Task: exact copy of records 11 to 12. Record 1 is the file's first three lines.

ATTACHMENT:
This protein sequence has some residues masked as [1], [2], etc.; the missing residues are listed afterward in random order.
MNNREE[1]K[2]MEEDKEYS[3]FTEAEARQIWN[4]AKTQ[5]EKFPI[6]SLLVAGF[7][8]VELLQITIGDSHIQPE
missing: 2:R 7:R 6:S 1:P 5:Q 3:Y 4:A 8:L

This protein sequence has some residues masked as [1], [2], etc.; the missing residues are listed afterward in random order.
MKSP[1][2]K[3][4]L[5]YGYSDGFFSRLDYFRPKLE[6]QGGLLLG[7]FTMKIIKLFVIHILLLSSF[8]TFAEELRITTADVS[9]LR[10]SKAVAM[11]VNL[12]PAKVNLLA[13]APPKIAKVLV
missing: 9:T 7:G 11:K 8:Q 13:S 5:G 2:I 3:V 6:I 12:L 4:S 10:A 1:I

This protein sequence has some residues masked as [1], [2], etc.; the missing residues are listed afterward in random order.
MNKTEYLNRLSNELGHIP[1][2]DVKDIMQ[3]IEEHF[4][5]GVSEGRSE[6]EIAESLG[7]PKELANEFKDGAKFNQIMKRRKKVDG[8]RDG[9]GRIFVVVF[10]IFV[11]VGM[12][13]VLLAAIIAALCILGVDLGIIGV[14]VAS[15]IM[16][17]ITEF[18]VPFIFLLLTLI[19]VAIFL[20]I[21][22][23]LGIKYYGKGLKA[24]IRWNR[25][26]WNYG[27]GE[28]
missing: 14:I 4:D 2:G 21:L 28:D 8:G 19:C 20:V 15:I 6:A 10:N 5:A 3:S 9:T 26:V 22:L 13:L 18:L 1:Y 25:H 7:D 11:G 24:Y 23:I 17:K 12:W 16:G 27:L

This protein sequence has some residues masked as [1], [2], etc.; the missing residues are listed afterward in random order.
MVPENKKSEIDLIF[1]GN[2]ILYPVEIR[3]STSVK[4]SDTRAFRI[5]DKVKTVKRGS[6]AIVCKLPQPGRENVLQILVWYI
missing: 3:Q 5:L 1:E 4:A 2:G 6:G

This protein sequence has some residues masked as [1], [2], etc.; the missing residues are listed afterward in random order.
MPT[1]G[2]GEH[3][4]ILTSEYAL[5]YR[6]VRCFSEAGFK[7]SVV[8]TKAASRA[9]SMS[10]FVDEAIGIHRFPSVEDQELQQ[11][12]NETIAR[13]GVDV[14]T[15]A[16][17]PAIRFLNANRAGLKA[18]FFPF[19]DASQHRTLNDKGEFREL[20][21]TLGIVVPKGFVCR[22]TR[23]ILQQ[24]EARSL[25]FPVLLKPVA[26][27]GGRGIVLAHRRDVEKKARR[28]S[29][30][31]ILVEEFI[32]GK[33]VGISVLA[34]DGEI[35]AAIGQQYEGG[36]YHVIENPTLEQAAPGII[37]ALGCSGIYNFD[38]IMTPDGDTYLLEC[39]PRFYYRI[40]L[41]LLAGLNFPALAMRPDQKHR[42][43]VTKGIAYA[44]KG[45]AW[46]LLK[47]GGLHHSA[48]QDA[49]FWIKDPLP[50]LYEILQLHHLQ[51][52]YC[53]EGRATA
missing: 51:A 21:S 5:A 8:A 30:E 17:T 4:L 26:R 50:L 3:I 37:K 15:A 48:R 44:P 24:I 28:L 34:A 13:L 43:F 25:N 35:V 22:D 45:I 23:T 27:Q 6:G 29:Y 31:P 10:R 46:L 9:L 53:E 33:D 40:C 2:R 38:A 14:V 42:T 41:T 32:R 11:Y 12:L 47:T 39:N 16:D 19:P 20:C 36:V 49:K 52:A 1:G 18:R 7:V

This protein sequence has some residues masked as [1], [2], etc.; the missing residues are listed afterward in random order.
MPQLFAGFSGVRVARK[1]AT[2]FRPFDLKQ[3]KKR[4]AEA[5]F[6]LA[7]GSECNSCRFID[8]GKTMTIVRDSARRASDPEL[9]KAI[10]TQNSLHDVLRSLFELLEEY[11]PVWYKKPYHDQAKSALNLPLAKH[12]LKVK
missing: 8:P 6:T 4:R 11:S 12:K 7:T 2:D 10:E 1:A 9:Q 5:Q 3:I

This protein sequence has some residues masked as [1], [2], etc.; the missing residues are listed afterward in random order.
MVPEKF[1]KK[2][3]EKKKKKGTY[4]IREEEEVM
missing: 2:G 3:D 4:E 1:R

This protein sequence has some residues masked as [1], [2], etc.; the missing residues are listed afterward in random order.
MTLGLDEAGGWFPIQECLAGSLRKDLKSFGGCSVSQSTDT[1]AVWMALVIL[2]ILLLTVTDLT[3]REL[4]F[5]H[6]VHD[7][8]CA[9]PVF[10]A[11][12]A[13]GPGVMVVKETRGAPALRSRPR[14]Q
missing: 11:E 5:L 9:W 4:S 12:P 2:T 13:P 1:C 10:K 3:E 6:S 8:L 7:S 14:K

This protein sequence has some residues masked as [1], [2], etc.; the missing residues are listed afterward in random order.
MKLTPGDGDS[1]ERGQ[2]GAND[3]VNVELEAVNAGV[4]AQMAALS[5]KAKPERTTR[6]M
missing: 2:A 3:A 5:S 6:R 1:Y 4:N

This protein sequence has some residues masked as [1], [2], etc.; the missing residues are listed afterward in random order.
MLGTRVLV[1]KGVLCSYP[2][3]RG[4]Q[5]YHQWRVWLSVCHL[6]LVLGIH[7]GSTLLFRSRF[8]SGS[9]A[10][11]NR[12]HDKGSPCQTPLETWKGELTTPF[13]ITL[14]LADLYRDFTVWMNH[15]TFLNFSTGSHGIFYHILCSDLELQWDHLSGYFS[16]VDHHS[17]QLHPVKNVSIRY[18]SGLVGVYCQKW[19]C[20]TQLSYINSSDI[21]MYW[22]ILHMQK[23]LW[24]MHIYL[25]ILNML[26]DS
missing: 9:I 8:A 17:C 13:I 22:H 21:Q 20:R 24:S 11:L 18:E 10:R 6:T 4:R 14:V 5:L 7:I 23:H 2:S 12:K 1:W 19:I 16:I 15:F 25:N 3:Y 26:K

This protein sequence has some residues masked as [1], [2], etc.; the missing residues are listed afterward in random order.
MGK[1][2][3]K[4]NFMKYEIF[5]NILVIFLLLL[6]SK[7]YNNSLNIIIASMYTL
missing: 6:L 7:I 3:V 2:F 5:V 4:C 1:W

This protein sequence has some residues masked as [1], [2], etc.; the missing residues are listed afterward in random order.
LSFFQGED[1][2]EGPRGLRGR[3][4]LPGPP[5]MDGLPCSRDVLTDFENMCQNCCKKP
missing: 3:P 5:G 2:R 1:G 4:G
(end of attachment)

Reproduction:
This protein sequence has some residues masked as [1], [2], etc.; the missing residues are listed afterward in random order.
MGK[1][2][3]K[4]NFMKYEIF[5]NILVIFLLLL[6]SK[7]YNNSLNIIIASMYTL
missing: 6:L 7:I 3:V 2:F 5:V 4:C 1:W

This protein sequence has some residues masked as [1], [2], etc.; the missing residues are listed afterward in random order.
LSFFQGED[1][2]EGPRGLRGR[3][4]LPGPP[5]MDGLPCSRDVLTDFENMCQNCCKKP
missing: 3:P 5:G 2:R 1:G 4:G